Rabbi Mendy Heber of Chabad Williamsburg said he had already been a part of the festival, offering loaves of challah as a vendor, and that plans for the menorah lighting were suddenly scrapped last month.

The Daily Press reports:

According to Heber, the planning for the original event to be held Dec. 10 was well underway when organizers abruptly reversed course in November, informing him that they would not move forward.

“We had started the discussion and they showed extreme interest and excitement in moving forward with it” until they pulled back, he said. Continue reading

Charlottesville, Its Public Schools and UVa – Part Three – CCS Abandons Truancy Filings, Absenteeism Soars

Courtesy of

by James C. Sherlock

The effects of public policies can be murky.

Not this one.

The subject in this Part 3 is alarming chronic absenteeism of Charlottesville City Schools (CCS).  

At issue is the virtual abandonment by that division of the use truancy filings with the Juvenile and Domestic Relations Court, removing parental consequences.  

That change has been accompanied by enormous increases in absenteeism and everything, all bad, that comes with it.

The numbers are stark. Continue reading

Charlottesville, Its Public Schools and UVa – Part One – Bad things Happen

Charlottesville neighborhoods.  Courtesy Charlottesville Low-Income Housing Coalition

by James C. Sherlock

In the relationship between Charlottesville and the University of Virginia, very bad things have happened to Charlottesville and continue to do so.

I have developed a working thesis on that relationship.

The city is at the mercy of the University by virtue of the latter’s wealth, influence, and power in Charlottesville elections.

It is, driven by University community voters, the bluest voting district in the Commonwealth.

Unfailingly progressive Charlottesville city council, school board and Commonwealth’s Attorney candidates are elected by the dominant votes of the University, its employees and its students.

Charlottesville City Schools (CCS) are to a large degree creatures of the University.

Many CCS teachers have their bachelors and/or advanced degrees from UVa’s School of Education and Human Development. Many University ed school students do their student teaching in Charlottesville.

Every progressive educational policy and virtually every experiment the University’s ed school can dream up are visited on those students.  The University’s ed school Research Centers and Labs find the proximity convenient and a pliant school board welcoming.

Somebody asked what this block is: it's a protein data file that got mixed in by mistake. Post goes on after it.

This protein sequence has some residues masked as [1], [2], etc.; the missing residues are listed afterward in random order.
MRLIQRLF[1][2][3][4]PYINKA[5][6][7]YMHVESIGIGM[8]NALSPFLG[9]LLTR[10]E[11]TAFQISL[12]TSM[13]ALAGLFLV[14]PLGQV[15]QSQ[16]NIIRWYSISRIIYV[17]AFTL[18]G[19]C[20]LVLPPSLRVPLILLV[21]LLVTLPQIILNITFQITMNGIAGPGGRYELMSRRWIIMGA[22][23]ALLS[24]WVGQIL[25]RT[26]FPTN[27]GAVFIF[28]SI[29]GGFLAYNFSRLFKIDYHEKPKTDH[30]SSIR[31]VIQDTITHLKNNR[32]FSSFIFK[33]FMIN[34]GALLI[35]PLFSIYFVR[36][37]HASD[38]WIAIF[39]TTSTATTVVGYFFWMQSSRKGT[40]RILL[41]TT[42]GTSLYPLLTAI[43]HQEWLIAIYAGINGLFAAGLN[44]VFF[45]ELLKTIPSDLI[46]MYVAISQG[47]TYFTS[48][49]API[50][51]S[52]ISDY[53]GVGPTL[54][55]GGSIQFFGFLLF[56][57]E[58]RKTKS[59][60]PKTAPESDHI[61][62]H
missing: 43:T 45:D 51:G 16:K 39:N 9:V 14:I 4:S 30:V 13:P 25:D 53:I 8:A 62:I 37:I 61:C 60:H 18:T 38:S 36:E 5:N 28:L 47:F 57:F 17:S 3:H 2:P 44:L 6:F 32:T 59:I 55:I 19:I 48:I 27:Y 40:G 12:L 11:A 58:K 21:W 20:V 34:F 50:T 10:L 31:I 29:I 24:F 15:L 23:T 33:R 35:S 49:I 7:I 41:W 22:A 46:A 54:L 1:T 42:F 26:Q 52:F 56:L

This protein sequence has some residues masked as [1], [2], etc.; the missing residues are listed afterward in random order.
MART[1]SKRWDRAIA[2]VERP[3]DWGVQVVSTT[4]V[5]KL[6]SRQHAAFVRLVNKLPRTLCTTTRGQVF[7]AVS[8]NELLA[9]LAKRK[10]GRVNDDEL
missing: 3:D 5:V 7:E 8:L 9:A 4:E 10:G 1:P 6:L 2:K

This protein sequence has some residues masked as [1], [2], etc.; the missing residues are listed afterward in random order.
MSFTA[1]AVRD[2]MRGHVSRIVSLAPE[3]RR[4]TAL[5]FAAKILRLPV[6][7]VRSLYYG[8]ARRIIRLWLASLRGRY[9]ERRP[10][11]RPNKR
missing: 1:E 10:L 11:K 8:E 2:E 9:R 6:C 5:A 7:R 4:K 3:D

The University can’t bear to leave anything in CCS alone.

As Charlottesville High School faces the aftermath of rising rates of violence at the school and three canceled days of school due to alack of personnel, teachers at the University and other community groups have assisted in the school’s response. Faculty from the University’s School of Education and Human Development were present at development sessions with Charlottesville High School teachers aiming to address underlying issues….

“Dr. Stephanie Rowley, dean of the University’s Education School, said faculty from Education’s counselor education and educational psychology programs were particularly involved with the efforts because of the relevance of their expertise.”

There is no record of their being invited.

“Lack of personnel”.  The teachers walked out because of runaway violence.

The University “lent a hand”.

“In light of the University’s recent push to bolster its impact in Charlottesville, some members of the University who specialize in education attended the teacher work day meetings at Charlottesville High School.”

Seriously.  To “bolster (the University’s) impact in Charlottesville”.

For Black children in CCS schools, that influence, long-running and well-meaning though it has been, has turned out to have been a disaster unparalleled in the Commonwealth.

Continue reading

Bari Weiss: “You are the Last Line of Defense”

by James C. Sherlock

Video courtesy of the Free Press.  See that link for a full transcript.  I recommend it to everyone.

Bari Weiss recently delivered a speech that will be long remembered.

She offered eloquence in the service of experience, sorrow and determination.  And defined the internal, and existential, threat to America.

I will share with you below short slices of the transcript.

She spoke to the Federalist Society about college radicalism turned antisemitism.  But not just antisemitism.

It is a radicalism that turns with threats, career assassinations and even violence on everything outside its very narrow, “intersectional” acceptance zone.  It is – proudly – a threat to America’s security and the western civilization it hates.

She would not have been welcome at some of Virginia’s most prestigious public IHEs.

And all of us know it. Continue reading